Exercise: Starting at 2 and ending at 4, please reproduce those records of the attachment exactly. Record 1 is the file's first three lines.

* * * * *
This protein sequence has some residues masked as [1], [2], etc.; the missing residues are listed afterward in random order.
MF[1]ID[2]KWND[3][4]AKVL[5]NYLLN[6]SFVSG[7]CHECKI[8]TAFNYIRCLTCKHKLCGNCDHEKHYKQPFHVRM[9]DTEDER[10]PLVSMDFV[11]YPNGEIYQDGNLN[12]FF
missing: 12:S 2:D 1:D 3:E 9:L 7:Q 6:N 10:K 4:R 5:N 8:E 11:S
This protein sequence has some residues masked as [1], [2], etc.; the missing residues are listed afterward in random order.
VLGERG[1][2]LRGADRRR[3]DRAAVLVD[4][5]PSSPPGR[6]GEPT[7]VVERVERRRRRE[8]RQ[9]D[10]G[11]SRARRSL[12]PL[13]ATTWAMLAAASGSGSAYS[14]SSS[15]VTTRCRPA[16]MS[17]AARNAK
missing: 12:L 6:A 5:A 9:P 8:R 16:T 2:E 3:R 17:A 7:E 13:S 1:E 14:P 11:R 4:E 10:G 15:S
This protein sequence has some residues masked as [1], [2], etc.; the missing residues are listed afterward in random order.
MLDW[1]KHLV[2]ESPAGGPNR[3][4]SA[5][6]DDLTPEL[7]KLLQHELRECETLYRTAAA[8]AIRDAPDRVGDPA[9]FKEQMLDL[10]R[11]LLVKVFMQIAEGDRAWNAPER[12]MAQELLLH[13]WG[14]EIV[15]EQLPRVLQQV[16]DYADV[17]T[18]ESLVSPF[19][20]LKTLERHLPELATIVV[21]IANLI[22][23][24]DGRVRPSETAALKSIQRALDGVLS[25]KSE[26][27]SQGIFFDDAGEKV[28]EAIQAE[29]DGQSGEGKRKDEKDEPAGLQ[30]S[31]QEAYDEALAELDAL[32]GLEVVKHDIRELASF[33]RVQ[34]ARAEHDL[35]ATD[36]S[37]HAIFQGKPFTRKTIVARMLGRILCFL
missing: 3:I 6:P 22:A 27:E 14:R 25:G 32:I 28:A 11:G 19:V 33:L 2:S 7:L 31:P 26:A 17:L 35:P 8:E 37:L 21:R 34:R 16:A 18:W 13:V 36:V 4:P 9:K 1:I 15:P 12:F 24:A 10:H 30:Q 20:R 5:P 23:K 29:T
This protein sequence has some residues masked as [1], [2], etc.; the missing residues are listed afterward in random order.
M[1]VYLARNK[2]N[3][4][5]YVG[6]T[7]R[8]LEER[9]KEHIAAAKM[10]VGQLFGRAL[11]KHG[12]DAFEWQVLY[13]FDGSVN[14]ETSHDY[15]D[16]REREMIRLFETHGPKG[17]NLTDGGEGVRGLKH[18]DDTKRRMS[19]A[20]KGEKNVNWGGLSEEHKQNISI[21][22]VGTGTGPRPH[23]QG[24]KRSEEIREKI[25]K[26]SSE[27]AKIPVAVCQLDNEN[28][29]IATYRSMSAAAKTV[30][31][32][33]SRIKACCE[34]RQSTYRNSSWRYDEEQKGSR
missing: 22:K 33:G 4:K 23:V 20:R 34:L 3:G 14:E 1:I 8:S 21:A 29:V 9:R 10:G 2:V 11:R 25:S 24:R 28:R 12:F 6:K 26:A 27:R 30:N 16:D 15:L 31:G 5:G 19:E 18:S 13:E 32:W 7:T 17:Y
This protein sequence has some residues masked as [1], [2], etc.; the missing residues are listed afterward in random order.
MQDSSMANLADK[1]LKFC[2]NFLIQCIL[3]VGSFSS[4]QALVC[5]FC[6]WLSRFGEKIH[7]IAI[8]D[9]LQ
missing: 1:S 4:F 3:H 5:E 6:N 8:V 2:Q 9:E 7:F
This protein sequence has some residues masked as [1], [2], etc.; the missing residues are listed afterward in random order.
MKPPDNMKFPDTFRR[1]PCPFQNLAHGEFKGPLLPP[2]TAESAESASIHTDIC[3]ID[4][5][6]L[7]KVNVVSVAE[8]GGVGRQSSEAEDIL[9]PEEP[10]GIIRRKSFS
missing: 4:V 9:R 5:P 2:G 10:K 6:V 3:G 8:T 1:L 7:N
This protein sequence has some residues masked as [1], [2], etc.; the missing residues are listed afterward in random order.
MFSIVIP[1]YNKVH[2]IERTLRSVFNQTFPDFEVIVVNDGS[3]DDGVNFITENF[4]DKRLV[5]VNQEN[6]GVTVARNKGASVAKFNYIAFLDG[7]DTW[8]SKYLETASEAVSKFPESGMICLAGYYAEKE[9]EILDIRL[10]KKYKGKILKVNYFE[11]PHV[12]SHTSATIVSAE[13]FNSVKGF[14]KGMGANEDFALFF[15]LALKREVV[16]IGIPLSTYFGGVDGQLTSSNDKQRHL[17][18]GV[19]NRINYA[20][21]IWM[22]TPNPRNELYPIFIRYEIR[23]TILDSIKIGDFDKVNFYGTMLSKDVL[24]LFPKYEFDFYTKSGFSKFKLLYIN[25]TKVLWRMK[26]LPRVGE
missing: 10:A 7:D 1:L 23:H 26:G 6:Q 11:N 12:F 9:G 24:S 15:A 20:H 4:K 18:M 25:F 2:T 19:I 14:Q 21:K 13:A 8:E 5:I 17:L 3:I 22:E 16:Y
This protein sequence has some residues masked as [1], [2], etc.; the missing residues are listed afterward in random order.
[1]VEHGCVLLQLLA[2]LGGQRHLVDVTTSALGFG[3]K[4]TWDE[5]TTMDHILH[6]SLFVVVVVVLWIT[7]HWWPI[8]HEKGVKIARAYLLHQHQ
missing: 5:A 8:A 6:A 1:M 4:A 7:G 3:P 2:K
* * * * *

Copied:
This protein sequence has some residues masked as [1], [2], etc.; the missing residues are listed afterward in random order.
VLGERG[1][2]LRGADRRR[3]DRAAVLVD[4][5]PSSPPGR[6]GEPT[7]VVERVERRRRRE[8]RQ[9]D[10]G[11]SRARRSL[12]PL[13]ATTWAMLAAASGSGSAYS[14]SSS[15]VTTRCRPA[16]MS[17]AARNAK
missing: 12:L 6:A 5:A 9:P 8:R 16:T 2:E 3:R 17:A 7:E 13:S 1:E 14:P 11:R 4:E 10:G 15:S
This protein sequence has some residues masked as [1], [2], etc.; the missing residues are listed afterward in random order.
MLDW[1]KHLV[2]ESPAGGPNR[3][4]SA[5][6]DDLTPEL[7]KLLQHELRECETLYRTAAA[8]AIRDAPDRVGDPA[9]FKEQMLDL[10]R[11]LLVKVFMQIAEGDRAWNAPER[12]MAQELLLH[13]WG[14]EIV[15]EQLPRVLQQV[16]DYADV[17]T[18]ESLVSPF[19][20]LKTLERHLPELATIVV[21]IANLI[22][23][24]DGRVRPSETAALKSIQRALDGVLS[25]KSE[26][27]SQGIFFDDAGEKV[28]EAIQAE[29]DGQSGEGKRKDEKDEPAGLQ[30]S[31]QEAYDEALAELDAL[32]GLEVVKHDIRELASF[33]RVQ[34]ARAEHDL[35]ATD[36]S[37]HAIFQGKPFTRKTIVARMLGRILCFL
missing: 3:I 6:P 22:A 27:E 14:R 25:G 32:I 28:A 11:G 19:V 33:L 2:S 7:L 31:P 26:A 17:L 35:P 8:E 37:L 21:R 34:R 16:A 18:W 13:V 36:V 4:P 9:K 1:I 15:P 12:F 24:A 10:H 30:Q 20:R 5:P 23:K 29:T
This protein sequence has some residues masked as [1], [2], etc.; the missing residues are listed afterward in random order.
M[1]VYLARNK[2]N[3][4][5]YVG[6]T[7]R[8]LEER[9]KEHIAAAKM[10]VGQLFGRAL[11]KHG[12]DAFEWQVLY[13]FDGSVN[14]ETSHDY[15]D[16]REREMIRLFETHGPKG[17]NLTDGGEGVRGLKH[18]DDTKRRMS[19]A[20]KGEKNVNWGGLSEEHKQNISI[21][22]VGTGTGPRPH[23]QG[24]KRSEEIREKI[25]K[26]SSE[27]AKIPVAVCQLDNEN[28][29]IATYRSMSAAAKTV[30][31][32][33]SRIKACCE[34]RQSTYRNSSWRYDEEQKGSR
missing: 22:K 33:G 4:K 23:V 20:R 34:L 3:G 14:E 1:I 8:S 21:A 29:V 9:R 10:G 2:V 11:R 25:S 24:R 28:R 12:F 6:K 26:A 27:R 30:N 16:D 15:L 31:G 5:G 19:E 18:S 13:E 32:W 7:T 17:Y